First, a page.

And if you haven’t seen it, do check out Nicol Williamson’s powerhouse performance as Merlin in Excalibur - the best version of the Arthurian legend put on celluloid to date (apart from Monty Python and the Holy Grail).  This is full throttle, pedal-to-the-metal fantasy filmmaking of the highest order: bloody, sexy, and supremely strange.  You will see Patrick Stewart (with hair) as a virile Knight of the Round Table trying to pull the sword Excalibur from the stone, and Helen Mirren getting wiggy as Merlin’s fellow sorcerer and arch-enemy Morgana Le Fay.  Priceless.

Helen Mirren and Nicol Williamson in "Excalibur"Helen Mirren and Nicol Williamson in Excalibur (1981)


  • 2023-02-10 09:28:12 AM

    Kevin Brock wrote:

    Look for the BBC radio production. It’s stunning…13 hours of wonderful story telling and great acting. Ok, so it’s not on vinyl but CD is useful. At times. And you can find it online.

    • 2023-02-11 07:34:18 AM

      Mark Ward wrote:

      Yes, it's an amazing set! I have it on cassette (!!!) Had it for so long I can't even remember when I bought it!!

  • 2023-02-10 11:48:58 PM

    MartyH wrote:

    When this recording was originally released, I was living in Eugene, Oregon, at the time. One of the local radio stations (sadly, I cannot recall the call letters) played one LP in its entirety each Saturday morning, for four weeks in a row. I was a huge fan of Tolkien's, having read The Hobbit and The Lord of the Rings, so when I heard the radio station had planned to do this, I made sure I was ready to listen each of those four Saturday mornings. When the time came, I plopped myself down on the living room carpet, my head resting on my arms, literally inches from the speaker, and listened to Nicol Williamson read (or should I say "live") The Hobbit. His vocalizations for each of the characters were mesmerizing! A short time later, when I reread the book, I could still hear in my head Williamson's voices for each of the characters. BTW, I went out and purchased that 4-LP box set, which I still own to this day.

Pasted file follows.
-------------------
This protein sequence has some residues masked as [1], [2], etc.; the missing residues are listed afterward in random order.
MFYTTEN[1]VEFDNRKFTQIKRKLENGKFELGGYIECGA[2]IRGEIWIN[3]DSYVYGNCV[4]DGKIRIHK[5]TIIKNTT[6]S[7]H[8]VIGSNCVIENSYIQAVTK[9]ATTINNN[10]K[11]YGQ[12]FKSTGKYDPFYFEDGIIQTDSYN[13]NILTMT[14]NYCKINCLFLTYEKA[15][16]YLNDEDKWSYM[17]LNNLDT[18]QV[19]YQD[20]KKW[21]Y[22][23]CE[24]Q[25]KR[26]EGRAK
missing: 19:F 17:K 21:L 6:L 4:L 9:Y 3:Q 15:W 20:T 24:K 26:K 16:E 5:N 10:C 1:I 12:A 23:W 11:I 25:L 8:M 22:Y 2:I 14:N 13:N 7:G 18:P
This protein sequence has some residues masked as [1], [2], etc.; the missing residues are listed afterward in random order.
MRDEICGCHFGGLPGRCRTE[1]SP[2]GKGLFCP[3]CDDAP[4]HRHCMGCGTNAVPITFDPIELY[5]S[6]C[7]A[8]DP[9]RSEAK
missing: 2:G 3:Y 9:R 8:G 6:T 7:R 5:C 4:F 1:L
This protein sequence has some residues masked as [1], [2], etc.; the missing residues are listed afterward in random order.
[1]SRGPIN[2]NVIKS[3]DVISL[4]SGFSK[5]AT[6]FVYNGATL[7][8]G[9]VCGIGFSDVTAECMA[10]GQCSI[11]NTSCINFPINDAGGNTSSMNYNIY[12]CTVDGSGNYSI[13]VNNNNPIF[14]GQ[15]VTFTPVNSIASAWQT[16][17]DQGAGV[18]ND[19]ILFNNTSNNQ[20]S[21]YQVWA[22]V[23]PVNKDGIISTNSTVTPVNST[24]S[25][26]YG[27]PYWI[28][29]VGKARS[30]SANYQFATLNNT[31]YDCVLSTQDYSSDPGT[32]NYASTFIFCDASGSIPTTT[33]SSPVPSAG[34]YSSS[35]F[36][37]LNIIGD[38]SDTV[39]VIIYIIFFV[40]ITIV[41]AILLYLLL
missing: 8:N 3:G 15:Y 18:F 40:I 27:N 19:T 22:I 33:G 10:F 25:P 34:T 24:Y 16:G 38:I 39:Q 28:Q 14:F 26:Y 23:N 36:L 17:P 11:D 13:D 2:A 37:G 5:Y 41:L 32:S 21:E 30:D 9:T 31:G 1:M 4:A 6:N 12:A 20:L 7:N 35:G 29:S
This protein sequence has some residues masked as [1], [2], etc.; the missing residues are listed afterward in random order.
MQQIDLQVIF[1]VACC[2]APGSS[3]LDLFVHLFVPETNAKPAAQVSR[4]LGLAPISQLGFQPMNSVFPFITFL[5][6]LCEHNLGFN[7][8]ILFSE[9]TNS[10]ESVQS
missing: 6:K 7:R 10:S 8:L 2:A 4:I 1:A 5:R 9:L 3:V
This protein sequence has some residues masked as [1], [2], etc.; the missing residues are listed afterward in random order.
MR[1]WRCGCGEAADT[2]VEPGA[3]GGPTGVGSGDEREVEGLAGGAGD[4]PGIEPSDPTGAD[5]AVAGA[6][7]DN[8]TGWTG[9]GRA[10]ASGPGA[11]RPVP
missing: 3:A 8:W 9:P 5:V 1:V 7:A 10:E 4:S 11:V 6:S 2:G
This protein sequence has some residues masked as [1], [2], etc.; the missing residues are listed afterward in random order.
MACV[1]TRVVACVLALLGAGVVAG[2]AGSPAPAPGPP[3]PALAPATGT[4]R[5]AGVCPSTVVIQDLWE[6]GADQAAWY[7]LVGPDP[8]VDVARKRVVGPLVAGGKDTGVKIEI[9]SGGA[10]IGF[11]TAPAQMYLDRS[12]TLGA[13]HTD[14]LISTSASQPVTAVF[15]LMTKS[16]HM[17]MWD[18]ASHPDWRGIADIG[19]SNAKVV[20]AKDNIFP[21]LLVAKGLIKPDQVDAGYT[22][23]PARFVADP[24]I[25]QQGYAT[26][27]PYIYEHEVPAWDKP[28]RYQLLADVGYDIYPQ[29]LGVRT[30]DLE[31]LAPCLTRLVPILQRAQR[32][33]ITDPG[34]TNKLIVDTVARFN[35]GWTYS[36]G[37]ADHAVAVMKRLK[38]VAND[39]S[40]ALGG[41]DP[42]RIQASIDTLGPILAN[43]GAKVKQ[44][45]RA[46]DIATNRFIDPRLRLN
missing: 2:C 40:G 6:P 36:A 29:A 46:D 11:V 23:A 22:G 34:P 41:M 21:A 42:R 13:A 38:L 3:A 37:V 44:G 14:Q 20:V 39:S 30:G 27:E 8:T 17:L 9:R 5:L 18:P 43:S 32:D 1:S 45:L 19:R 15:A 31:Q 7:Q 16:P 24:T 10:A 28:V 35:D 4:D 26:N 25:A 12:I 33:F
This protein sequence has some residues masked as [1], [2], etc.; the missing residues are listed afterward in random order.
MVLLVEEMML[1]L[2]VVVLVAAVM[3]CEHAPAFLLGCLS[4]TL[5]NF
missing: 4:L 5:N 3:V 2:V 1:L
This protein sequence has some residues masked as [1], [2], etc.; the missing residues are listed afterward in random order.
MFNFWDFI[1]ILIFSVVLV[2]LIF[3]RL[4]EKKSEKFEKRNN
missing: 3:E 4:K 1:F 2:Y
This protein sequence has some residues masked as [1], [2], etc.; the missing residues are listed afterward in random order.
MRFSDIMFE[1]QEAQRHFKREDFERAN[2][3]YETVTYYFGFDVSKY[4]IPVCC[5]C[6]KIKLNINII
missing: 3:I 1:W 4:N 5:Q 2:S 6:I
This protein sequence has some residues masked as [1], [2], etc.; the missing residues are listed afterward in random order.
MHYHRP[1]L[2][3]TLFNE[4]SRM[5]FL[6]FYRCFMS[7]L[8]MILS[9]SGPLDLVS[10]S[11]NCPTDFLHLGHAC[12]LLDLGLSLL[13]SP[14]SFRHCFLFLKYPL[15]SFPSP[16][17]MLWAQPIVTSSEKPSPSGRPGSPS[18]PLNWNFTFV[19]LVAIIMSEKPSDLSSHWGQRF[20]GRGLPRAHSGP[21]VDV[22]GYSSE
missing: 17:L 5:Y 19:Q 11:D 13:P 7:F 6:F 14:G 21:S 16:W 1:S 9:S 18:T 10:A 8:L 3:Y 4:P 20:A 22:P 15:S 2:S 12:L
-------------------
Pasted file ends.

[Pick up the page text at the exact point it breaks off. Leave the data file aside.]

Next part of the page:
• 2023-02-11 07:44:26 AM

      Mark Ward wrote:

      Okay, so I'm not the only one who has been mesmerized by this set since it came out. I am so glad you shared your story - and how enterprising of that radio station to broadcast this recording! As a kid in the UK, if I was home, every Sunday afternoon I'd set myself up on the floor of my room and listen to the BBC afternoon play. I discovered so many great books this way, and some of them I recorded (one standout was Dickens's "Bleak House" with Brenda Blethyn - one of the first things she did). Many, many years later when I was working for NPR I was able to produce radio drama off and on, sometimes with some pretty darn great actors. One Easter I produced a "psychedelic, radiophonic" version of "The Rime of the Ancient Marriner", and nothing made me happier than the letters I got from grateful listeners who said it had transformed their notions of what poetry can be. There is something really special about spoken word records and broadcasts.....

  • 2023-02-11 04:25:33 PM

    Nigel Tufnel wrote:

    Mark, thanks for another wonderful look back. I have the The Hobbit LP box AND the BBC set on cassette (in a wood box). The LP box was purchased from Flip Side Records in Chicago (circa 1977 as I recall), the BBC set sometime later.

  • 2023-02-12 08:30:17 PM

    T. Parker wrote:

    Williamson's reading is by far the most diverting of the various audio versions. It's a shame he was never able to return to reading the book in an unabridged version. Rob Inglis is good, but I always find Nicol's to be richer, with his resonant, stage-trained voice. Fairly recently, Andy Serkis has read "The Hobbit", and is also very good - and he can fairly claim a defining characterization in his embodying of Gollum!